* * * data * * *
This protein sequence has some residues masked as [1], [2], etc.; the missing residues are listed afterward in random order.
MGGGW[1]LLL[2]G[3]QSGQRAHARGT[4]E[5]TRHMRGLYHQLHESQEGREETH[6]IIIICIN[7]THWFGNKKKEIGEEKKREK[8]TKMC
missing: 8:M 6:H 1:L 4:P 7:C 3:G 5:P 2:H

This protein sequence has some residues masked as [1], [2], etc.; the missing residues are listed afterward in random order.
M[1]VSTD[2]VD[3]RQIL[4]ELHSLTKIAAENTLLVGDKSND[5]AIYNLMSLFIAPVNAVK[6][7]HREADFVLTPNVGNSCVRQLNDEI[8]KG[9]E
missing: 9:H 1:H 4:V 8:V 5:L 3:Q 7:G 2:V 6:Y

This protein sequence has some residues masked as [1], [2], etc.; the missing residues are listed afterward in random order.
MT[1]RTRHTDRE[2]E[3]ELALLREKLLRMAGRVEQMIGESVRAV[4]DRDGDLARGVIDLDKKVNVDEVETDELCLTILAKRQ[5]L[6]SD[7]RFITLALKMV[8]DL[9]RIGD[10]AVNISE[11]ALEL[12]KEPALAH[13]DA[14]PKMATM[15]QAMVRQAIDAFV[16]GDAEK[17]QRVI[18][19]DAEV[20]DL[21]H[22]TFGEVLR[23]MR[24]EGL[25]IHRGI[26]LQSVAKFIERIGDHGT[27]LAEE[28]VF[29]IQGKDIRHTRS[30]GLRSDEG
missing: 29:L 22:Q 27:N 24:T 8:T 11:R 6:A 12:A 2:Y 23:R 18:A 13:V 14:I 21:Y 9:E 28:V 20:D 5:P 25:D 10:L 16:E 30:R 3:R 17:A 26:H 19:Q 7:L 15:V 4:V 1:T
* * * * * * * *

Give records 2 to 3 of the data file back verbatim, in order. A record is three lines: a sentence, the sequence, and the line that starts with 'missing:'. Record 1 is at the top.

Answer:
This protein sequence has some residues masked as [1], [2], etc.; the missing residues are listed afterward in random order.
M[1]VSTD[2]VD[3]RQIL[4]ELHSLTKIAAENTLLVGDKSND[5]AIYNLMSLFIAPVNAVK[6][7]HREADFVLTPNVGNSCVRQLNDEI[8]KG[9]E
missing: 9:H 1:H 4:V 8:V 5:L 3:Q 7:G 2:V 6:Y

This protein sequence has some residues masked as [1], [2], etc.; the missing residues are listed afterward in random order.
MT[1]RTRHTDRE[2]E[3]ELALLREKLLRMAGRVEQMIGESVRAV[4]DRDGDLARGVIDLDKKVNVDEVETDELCLTILAKRQ[5]L[6]SD[7]RFITLALKMV[8]DL[9]RIGD[10]AVNISE[11]ALEL[12]KEPALAH[13]DA[14]PKMATM[15]QAMVRQAIDAFV[16]GDAEK[17]QRVI[18][19]DAEV[20]DL[21]H[22]TFGEVLR[23]MR[24]EGL[25]IHRGI[26]LQSVAKFIERIGDHGT[27]LAEE[28]VF[29]IQGKDIRHTRS[30]GLRSDEG
missing: 29:L 22:Q 27:N 24:T 8:T 11:R 6:A 12:A 2:Y 23:R 18:A 13:V 14:I 21:Y 9:E 28:V 20:D 5:P 25:D 10:L 16:E 30:R 3:R 17:A 26:H 19:Q 7:L 15:V 4:V 1:T